I expect to have a new radio button survey up in about a week, about people's reactions to the opportunity to be on the first human expedition to Mars. Earlier, a few hundred people wrote down their reactions, and I am putting those into a survey that asks whether the person would react this way or that way.  So maybe you and some of your friends would enjoy checking The Question Factory out from time to time, for the space surveys or for any of the others you might want to answer.

I think your Space Academy is great, and I really like your idea of collecting information and people's memories of the future that used to be.  Maybe you can remember the following better than I do, or know something more accurate about it:

The opening theme music of Tom Corbett was probably some traditional march, but I don't know which one. Years after the show went off the air, I was watching a TV news story about British politics, when a Labor Party band marched by, playing that tune!  Maybe that's a clue. Around 1952 or so, there was a small-size 78 rpm record of the theme, but with words added.  I may have distorted them, in my memory, but here is my best recollection of one stanza:

Spaceman's luck!  Best wishes, Bill Bainbridge
[Thanks for jogging the memory. Several fans have remembered the song. Check out the Space Record where both the March and Pledge can be found]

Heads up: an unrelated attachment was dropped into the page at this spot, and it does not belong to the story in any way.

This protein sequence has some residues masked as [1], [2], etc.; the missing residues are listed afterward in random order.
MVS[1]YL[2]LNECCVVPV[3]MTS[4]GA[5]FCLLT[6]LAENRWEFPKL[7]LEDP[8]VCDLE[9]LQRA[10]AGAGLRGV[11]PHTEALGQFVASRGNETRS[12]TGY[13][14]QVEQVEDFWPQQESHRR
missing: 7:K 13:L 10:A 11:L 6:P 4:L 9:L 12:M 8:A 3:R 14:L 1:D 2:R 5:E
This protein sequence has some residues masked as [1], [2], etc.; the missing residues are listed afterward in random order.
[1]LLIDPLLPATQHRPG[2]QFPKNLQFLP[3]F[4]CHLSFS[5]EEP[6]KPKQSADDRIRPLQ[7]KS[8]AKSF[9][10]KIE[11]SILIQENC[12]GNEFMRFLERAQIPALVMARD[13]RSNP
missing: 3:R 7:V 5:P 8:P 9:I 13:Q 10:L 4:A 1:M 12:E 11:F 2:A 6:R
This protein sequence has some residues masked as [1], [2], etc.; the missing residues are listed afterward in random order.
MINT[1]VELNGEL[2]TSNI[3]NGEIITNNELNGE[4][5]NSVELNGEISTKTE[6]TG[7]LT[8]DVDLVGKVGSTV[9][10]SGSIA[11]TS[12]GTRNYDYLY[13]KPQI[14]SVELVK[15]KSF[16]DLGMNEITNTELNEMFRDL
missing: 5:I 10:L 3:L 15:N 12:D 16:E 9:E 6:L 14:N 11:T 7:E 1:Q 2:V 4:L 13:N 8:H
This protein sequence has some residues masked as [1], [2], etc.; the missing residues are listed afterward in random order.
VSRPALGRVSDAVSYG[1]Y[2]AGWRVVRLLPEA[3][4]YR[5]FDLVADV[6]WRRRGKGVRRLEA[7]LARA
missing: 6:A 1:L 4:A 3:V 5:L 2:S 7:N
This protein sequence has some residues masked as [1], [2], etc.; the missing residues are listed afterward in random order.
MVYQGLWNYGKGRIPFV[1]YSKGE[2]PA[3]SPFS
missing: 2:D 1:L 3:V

Centaur42 - TC sighting
First, let me say that you have a GREAT web page. [Thank you]  I've been looking for some time for information about TC.

Second, I don't know if you knew this or want to include it on the page,but-- I saw THE SEVEN YEAR ITCH the other day and sure enough -- in the first 5 min., in the scene when the mom and son leave on the train, the kid's wearing a Tom Corbett Halloween costume. Just thought you might find that interesting.........
[I had forgotten about the segment. Many years ago I taped the TC portion of the movie. If I can find it I'll make some pictures of the actor in the uniform and put them on the web. I did see Frankie Thomas as Cadet Osborne in the wartime movie THE MAJOR AND THE MINOR.

Fred Berney
You're bringing back old memories. I was a big fan of Space Patrol and Space Cadet. I even have the little golden record with the Tom Corbet theme song. I was 13, in 1952. My parents gave me a tape recorder for my birthday that year. I have hundreds of tapes of both radio and television shows.
If you get a chance, jump to my web page and take a look at some Captain Midnight memorabilia that I still own.
Please put me on whatever list you may put together. I'd love to talk with others on these subjects. Fred
Satellite Video Production ( [No problem Fred. Check out Fred's site for some interesting pics. I remember drinking a lot of Ovaltine for the decoder badges. I had the 1956 Capt Midnight decoder at one time. I will never forget running to the mailbox each day looking for the decoder and the feel of the carboard mailer when it did arrive.
As for Capt Midnight, a page dedicated to the heroes of the 1950's is in the works and information, pictures, bio's etc. about Richard Webb would be welcomed. If you have information and would like to see the Good Captain online..drop the Academy a note and let's see what can be put together.]

Rory Coker Golden Age TV Space Heroes